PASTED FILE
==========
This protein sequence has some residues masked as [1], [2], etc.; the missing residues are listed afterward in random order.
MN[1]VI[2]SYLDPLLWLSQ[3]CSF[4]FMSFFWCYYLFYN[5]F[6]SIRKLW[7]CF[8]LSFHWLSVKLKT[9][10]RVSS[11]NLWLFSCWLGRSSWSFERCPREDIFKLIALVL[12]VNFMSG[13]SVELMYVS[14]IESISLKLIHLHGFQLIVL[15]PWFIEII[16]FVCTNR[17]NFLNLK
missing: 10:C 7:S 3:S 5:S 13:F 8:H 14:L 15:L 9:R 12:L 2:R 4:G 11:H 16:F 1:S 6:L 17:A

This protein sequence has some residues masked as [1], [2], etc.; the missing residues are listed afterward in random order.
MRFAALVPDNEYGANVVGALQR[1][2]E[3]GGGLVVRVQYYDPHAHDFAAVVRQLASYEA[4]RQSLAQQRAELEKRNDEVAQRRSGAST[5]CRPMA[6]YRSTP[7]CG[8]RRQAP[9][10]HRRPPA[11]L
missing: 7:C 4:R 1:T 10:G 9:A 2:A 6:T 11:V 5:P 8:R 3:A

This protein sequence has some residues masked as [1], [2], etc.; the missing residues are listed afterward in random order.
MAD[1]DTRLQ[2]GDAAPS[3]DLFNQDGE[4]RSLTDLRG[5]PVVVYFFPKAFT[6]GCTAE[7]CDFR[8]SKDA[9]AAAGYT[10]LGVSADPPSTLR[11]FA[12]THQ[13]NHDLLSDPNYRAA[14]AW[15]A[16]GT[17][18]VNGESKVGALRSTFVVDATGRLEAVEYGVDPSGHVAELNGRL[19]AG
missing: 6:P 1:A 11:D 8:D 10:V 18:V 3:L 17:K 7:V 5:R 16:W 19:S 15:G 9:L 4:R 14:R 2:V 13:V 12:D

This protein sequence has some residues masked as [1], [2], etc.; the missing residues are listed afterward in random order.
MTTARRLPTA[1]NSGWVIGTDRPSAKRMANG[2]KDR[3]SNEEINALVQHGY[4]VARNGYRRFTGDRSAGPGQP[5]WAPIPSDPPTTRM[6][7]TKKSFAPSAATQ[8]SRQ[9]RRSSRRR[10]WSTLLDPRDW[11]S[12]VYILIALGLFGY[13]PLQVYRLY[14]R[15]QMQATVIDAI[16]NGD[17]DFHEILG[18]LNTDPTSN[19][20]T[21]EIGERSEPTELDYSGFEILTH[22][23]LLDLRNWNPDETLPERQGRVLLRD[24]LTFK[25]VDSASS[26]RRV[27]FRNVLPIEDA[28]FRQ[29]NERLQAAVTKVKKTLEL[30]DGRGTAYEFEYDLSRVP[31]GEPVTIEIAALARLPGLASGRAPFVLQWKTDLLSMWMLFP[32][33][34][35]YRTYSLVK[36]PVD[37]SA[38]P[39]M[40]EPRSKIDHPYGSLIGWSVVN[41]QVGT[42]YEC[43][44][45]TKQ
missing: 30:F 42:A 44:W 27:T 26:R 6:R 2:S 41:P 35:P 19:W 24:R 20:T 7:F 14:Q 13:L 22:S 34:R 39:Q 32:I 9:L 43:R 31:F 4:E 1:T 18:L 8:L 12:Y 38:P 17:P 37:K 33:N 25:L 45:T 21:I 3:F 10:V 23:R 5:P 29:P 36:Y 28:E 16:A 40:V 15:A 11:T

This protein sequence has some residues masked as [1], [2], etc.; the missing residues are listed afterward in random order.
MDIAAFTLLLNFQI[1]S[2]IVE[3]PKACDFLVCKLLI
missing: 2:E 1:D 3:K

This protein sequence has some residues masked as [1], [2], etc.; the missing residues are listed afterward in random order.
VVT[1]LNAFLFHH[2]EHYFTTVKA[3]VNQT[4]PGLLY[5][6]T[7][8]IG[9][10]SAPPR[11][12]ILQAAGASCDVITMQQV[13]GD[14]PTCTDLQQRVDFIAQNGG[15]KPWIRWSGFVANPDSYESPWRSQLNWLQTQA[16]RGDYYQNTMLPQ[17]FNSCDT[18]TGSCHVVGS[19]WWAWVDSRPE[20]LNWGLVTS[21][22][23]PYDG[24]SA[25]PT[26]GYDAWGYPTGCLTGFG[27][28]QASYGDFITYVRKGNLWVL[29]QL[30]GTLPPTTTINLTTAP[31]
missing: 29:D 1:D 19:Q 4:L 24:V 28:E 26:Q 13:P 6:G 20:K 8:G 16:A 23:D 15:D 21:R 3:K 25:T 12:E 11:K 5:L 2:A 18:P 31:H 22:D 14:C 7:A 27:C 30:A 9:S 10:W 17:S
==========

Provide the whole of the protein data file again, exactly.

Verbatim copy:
This protein sequence has some residues masked as [1], [2], etc.; the missing residues are listed afterward in random order.
MN[1]VI[2]SYLDPLLWLSQ[3]CSF[4]FMSFFWCYYLFYN[5]F[6]SIRKLW[7]CF[8]LSFHWLSVKLKT[9][10]RVSS[11]NLWLFSCWLGRSSWSFERCPREDIFKLIALVL[12]VNFMSG[13]SVELMYVS[14]IESISLKLIHLHGFQLIVL[15]PWFIEII[16]FVCTNR[17]NFLNLK
missing: 10:C 7:S 3:S 5:S 13:F 8:H 14:L 15:L 9:R 12:L 2:R 4:G 11:H 16:F 1:S 6:L 17:A

This protein sequence has some residues masked as [1], [2], etc.; the missing residues are listed afterward in random order.
MRFAALVPDNEYGANVVGALQR[1][2]E[3]GGGLVVRVQYYDPHAHDFAAVVRQLASYEA[4]RQSLAQQRAELEKRNDEVAQRRSGAST[5]CRPMA[6]YRSTP[7]CG[8]RRQAP[9][10]HRRPPA[11]L
missing: 7:C 4:R 1:T 10:G 9:A 2:A 6:T 11:V 5:P 8:R 3:A

This protein sequence has some residues masked as [1], [2], etc.; the missing residues are listed afterward in random order.
MAD[1]DTRLQ[2]GDAAPS[3]DLFNQDGE[4]RSLTDLRG[5]PVVVYFFPKAFT[6]GCTAE[7]CDFR[8]SKDA[9]AAAGYT[10]LGVSADPPSTLR[11]FA[12]THQ[13]NHDLLSDPNYRAA[14]AW[15]A[16]GT[17][18]VNGESKVGALRSTFVVDATGRLEAVEYGVDPSGHVAELNGRL[19]AG
missing: 6:P 1:A 11:D 8:D 10:V 18:V 3:L 17:K 7:V 5:R 16:W 19:S 15:G 9:L 4:R 14:R 2:V 13:V 12:D

This protein sequence has some residues masked as [1], [2], etc.; the missing residues are listed afterward in random order.
MTTARRLPTA[1]NSGWVIGTDRPSAKRMANG[2]KDR[3]SNEEINALVQHGY[4]VARNGYRRFTGDRSAGPGQP[5]WAPIPSDPPTTRM[6][7]TKKSFAPSAATQ[8]SRQ[9]RRSSRRR[10]WSTLLDPRDW[11]S[12]VYILIALGLFGY[13]PLQVYRLY[14]R[15]QMQATVIDAI[16]NGD[17]DFHEILG[18]LNTDPTSN[19][20]T[21]EIGERSEPTELDYSGFEILTH[22][23]LLDLRNWNPDETLPERQGRVLLRD[24]LTFK[25]VDSASS[26]RRV[27]FRNVLPIEDA[28]FRQ[29]NERLQAAVTKVKKTLEL[30]DGRGTAYEFEYDLSRVP[31]GEPVTIEIAALARLPGLASGRAPFVLQWKTDLLSMWMLFP[32][33][34][35]YRTYSLVK[36]PVD[37]SA[38]P[39]M[40]EPRSKIDHPYGSLIGWSVVN[41]QVGT[42]YEC[43][44][45]TKQ
missing: 30:F 42:A 44:W 27:T 26:R 6:R 2:S 41:P 35:P 19:W 24:R 20:T 7:F 14:Q 13:L 22:S 34:R 39:Q 32:I 9:L 43:R 31:F 4:E 1:T 18:L 8:L 12:Y 38:P 17:P 37:K 33:N 25:L 45:T 21:I 3:F 10:V 23:R 5:P 29:P 36:Y 28:E 16:A 40:V 15:A 11:T

This protein sequence has some residues masked as [1], [2], etc.; the missing residues are listed afterward in random order.
MDIAAFTLLLNFQI[1]S[2]IVE[3]PKACDFLVCKLLI
missing: 2:E 1:D 3:K

This protein sequence has some residues masked as [1], [2], etc.; the missing residues are listed afterward in random order.
VVT[1]LNAFLFHH[2]EHYFTTVKA[3]VNQT[4]PGLLY[5][6]T[7][8]IG[9][10]SAPPR[11][12]ILQAAGASCDVITMQQV[13]GD[14]PTCTDLQQRVDFIAQNGG[15]KPWIRWSGFVANPDSYESPWRSQLNWLQTQA[16]RGDYYQNTMLPQ[17]FNSCDT[18]TGSCHVVGS[19]WWAWVDSRPE[20]LNWGLVTS[21][22][23]PYDG[24]SA[25]PT[26]GYDAWGYPTGCLTGFG[27][28]QASYGDFITYVRKGNLWVL[29]QL[30]GTLPPTTTINLTTAP[31]
missing: 29:D 1:D 19:Q 4:L 24:V 28:E 26:Q 13:P 6:G 20:K 8:G 16:A 23:D 15:D 21:R 3:K 25:T 12:E 11:K 5:L 2:A 18:P 31:H 22:D 14:C 7:A 27:C 30:A 9:S 10:W 17:S